Controlled chaos. An amorphous, musical blob. A marching band that thinks it’s a rock band.
There are many ways to describe Mucca Pazza, the interdisciplinary musical ensemble coming to Hope College on Nov. 17, and the constantly shifting band members are absolutely fine with that.
“There are a lot of really funny, strange people in the band, and that comes out a lot in our performance,” said Charlie Malave, who plays electric guitar in the band. “While the band is one large entity, it’s still made up of individuals.”
The band’s ethos of personal expression is shown in the mismatched uniforms donned by its members. It’s also demonstrated in the eclecticism of the original compositions it performs. From Ennio Morricone-inspired riffs to Balkan rhythms to frenetic art rock, no sound is off the table. United by its dedication to high-caliber music, the band’s purpose is to poke at the stuffiness that sometimes accompanies traditional genres of music.
Malave, for instance, is a member of what is affectionately called the “freak section,” comprised of instruments one normally wouldn’t see in a marching band. The freak section wields violins, cellos, accordions and guitars, and wears speaker helmets to amplify sound amid the brass, drums and woodwinds.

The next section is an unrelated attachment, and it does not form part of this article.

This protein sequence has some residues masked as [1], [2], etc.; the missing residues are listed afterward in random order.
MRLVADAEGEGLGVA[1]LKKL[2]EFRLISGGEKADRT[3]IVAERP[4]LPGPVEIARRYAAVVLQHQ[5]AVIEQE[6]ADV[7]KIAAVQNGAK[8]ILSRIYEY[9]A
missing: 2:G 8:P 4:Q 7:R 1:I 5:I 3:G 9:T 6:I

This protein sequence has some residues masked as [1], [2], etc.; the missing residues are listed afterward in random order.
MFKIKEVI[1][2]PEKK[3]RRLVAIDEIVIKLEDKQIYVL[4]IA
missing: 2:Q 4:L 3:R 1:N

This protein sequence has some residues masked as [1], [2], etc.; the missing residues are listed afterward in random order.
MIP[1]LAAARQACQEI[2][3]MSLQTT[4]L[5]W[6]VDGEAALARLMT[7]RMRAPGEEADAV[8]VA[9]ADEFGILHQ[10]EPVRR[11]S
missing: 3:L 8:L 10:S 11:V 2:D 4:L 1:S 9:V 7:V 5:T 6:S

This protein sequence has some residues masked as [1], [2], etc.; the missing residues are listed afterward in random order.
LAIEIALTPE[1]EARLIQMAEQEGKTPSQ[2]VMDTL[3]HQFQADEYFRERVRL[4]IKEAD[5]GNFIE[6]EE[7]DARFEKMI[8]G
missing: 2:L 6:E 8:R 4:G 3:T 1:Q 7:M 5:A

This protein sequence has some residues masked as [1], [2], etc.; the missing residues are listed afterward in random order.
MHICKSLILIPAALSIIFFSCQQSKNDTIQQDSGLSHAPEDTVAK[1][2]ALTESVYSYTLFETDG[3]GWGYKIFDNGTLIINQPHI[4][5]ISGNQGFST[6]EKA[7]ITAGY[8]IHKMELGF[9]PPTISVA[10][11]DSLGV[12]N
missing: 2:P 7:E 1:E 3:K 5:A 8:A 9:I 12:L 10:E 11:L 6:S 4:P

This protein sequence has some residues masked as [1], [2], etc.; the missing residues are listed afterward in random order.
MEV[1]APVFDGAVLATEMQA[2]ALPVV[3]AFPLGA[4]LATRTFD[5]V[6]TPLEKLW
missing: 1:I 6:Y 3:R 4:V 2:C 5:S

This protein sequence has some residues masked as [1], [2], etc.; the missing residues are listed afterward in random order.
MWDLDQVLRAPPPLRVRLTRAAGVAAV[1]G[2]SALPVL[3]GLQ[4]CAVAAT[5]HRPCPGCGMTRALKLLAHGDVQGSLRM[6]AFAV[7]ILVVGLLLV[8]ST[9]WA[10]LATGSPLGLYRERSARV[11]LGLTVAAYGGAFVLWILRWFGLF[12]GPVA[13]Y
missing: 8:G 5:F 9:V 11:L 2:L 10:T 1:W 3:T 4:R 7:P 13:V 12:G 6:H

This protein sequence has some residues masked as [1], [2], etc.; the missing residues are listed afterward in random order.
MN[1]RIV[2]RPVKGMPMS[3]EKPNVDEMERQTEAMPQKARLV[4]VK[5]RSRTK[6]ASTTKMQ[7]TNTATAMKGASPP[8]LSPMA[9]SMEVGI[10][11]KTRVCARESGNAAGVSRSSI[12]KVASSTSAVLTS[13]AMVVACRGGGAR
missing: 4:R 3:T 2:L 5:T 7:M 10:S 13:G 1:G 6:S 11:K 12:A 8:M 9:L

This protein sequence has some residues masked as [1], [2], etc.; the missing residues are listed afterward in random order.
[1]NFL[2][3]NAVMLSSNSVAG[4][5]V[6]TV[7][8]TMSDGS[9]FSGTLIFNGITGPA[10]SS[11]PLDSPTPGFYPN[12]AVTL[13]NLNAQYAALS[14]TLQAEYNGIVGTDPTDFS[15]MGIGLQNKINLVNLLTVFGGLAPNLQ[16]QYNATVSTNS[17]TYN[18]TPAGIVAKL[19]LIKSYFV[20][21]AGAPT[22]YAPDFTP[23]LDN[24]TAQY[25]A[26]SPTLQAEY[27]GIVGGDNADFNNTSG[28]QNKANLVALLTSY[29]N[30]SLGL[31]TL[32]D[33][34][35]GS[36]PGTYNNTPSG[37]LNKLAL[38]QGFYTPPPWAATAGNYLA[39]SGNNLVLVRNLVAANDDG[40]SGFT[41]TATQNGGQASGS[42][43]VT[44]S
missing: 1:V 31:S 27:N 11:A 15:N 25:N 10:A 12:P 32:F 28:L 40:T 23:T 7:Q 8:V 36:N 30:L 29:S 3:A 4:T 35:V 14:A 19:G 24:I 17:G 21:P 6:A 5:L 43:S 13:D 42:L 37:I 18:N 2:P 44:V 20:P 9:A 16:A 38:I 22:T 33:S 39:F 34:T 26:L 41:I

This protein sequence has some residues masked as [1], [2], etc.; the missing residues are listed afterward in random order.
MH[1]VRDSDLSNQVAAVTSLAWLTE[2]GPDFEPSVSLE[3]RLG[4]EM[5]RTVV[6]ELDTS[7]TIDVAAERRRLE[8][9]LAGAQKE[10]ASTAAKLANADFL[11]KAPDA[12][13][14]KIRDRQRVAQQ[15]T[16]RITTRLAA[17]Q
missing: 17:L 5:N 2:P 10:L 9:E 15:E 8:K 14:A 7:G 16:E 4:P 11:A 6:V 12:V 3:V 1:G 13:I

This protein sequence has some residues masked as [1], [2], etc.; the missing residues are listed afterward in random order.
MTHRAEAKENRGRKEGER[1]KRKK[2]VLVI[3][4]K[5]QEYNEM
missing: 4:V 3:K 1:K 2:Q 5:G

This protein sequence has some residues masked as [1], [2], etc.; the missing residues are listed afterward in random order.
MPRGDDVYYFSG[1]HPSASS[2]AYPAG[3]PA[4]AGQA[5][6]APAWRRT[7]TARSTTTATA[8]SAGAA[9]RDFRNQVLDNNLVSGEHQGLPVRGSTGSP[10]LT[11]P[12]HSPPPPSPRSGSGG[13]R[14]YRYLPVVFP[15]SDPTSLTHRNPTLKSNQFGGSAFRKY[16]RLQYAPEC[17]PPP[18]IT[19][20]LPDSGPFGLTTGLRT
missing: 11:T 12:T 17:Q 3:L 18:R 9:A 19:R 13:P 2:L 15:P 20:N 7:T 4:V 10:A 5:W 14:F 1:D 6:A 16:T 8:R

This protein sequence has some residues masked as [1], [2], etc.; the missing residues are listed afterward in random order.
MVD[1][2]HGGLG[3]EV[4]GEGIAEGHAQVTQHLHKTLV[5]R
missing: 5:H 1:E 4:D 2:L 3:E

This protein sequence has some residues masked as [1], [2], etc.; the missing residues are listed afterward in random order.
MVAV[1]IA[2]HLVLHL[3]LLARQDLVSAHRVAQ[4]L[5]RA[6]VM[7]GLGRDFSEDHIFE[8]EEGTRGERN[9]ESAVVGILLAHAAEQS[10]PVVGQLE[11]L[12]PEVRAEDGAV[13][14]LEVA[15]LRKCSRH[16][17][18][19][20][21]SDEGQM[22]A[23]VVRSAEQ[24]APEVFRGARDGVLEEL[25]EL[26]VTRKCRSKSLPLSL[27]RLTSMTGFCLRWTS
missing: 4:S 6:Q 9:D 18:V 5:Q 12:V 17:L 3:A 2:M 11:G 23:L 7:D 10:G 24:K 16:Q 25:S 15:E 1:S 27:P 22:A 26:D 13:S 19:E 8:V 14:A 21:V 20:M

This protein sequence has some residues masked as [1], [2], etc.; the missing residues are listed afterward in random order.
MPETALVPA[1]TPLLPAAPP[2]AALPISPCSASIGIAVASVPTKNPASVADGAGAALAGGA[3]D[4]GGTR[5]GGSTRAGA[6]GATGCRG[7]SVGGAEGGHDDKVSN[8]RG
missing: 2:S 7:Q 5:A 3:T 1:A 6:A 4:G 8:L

The band marches from point A to B during performances, but not without dancing, flailing about, tumbling and making goofy faces. Cheerleaders perform alongside the musicians, but their cheers are more like confusing riddles than spirited chants.
However, there is some order to the disarray. Mucca Pazza performs original music almost exclusively, created by a handful of people in the group who are consistently writing.
“It’s a pretty open process in terms of everyone’s encouraged to bring tunes to the rehearsal,” Malave said. “It ultimately comes down to what tunes are working and are compositionally in line with our aesthetic. Our artistic director will steer us in the right direction so that we’re representing the group consistently.”
As Mucca Pazza’s following grows, the band members hope that the musical hodgepodge inspires other young musicians (or any concertgoer, for that matter) to get creative.
“What I want most for any audience member is to give themselves over to the experience we’re trying to give them,” Malave said. “If we open ourselves up to having incredible, transformative experiences, then our odds of having other experiences is much greater.”
The Knickerbocker Theatre
86 E. 8th St., Holland
Nov. 17, 7:30 p.m., $22
hope.edu/gps, (616) 395-7890